I used Next.js + Semantic UI on my React App and it’s awesome!

Whenever we start doing a web project we always think of what framework should we use to create a good-looking elements for our website. Each framework has its own pros and cons, allowing you to choose based on the needs of your project. For example, if your project is simple, then there’s no need to use a complex framework.

Most developers preferred on using popular UI frameworks such as Bootstrap, Foundation, and Material UI, however, others, including myself thinks that these frameworks are too overrated and many sites that are using these frameworks end up having a very similar look and feel. I personally like building my projects before with Bootstrap + jQuery, but lately I realized that part of me as a developer has grown tired of seeing sites using Bootstrap in its raw form — in a way, I feel it limits creativity.

Discovering Next.js

I used to be a developer who uses native PHP and HTML5 together with Bootstrap, CSS3, and jQuery to build full-stack and single page applications (SPAs). Two years ago, I decided to learn how to use React and started experimenting with different frameworks to test its UI and UX capabilities. React was too confusing for me, I spent more than a month trying to solve rendering and configuration problems… And for that reason, I became impatient, so I started looking for an easy-to-use boilerplate for React. Eventually, I found what I was looking for. It’s a framework called Next.js.

As documentation says:

Next.js a minimalistic framework for server-rendered React applications.

Think about how web apps are created with PHP. You create some files, write PHP code, then simply deploy it. You don’t have to worry about routing much, and the app is rendered on the server by default. That’s exactly what Next.js do. Instead of PHP, you will build your app with JavaScript and React.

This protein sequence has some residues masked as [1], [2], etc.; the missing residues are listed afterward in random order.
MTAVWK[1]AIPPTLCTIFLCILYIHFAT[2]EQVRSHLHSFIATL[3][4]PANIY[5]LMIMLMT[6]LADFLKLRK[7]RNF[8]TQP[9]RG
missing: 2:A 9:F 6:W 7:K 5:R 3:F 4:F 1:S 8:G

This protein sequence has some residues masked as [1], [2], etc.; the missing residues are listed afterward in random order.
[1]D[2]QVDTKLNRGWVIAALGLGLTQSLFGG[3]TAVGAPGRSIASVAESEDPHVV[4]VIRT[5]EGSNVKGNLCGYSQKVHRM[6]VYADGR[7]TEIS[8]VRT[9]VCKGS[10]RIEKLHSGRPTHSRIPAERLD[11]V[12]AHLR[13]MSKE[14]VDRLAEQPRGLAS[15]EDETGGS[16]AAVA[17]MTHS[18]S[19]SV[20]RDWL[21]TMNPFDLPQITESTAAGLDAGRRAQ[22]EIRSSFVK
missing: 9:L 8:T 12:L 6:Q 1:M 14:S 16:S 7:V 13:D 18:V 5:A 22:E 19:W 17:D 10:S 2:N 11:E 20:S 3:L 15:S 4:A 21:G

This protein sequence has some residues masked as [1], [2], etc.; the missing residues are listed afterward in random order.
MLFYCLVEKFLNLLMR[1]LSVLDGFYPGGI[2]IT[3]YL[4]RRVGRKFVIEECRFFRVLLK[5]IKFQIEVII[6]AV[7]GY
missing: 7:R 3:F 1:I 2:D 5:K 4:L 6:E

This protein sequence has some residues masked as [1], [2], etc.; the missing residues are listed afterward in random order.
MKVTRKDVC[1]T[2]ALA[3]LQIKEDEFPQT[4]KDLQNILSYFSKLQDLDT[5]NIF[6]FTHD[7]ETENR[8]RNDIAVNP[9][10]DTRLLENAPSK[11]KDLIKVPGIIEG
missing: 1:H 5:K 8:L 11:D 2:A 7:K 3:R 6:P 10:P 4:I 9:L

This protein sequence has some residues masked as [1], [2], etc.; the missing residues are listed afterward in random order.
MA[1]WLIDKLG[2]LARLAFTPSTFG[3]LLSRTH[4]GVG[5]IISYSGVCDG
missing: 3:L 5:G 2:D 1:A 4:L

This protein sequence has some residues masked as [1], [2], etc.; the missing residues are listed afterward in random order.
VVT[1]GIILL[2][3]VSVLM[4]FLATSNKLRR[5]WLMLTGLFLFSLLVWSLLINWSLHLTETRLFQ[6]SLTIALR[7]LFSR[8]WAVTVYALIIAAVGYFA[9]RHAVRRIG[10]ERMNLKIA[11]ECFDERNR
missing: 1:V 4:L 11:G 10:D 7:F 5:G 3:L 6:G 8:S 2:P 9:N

Some codes written in React with Next JS

Here are some cool features Next.js brings to the table taken from learnnextjs.com:

  • Server-rendered by default
  • Automatic code splitting for faster page loads
  • Simple client-side routing (page based)
  • Webpack-based dev environment which supports Hot Module Replacement (HMR)
  • Able to implement with Express or any other Node.js HTTP server
  • Customizable with your own Babel and Webpack configurations

I believe anyone who has used this framework will tell you how easy it is to get started in building a react app with Next.js. You can have your react app running without configuring webpack, babel, and other tools and speed up your development workflow.

Playing around with Semantic UI for React

Another technology I discover while doing a react app was a UI framework called Semantic UI. Just like Bootstrap and other popular frameworks, it’s also open-source and is already used in multiple large-scale production environments.

Sample code of a Modal using Semantic UI

I already heard about this framework even before, but I was only able to use it when I started developing apps with React. One of the advantages of Semantic UI is it has a lot of UI components to offer. In just few lines of code, you can create beautiful and modern-looking elements just like Cards, Accordions, Modals, and other more that can benefit to the content of your website. Of course, you are free to modify some of its CSS properties if you need to. Also, what I like the most about this framework is it uses five descriptive categories to define re-usable UI components: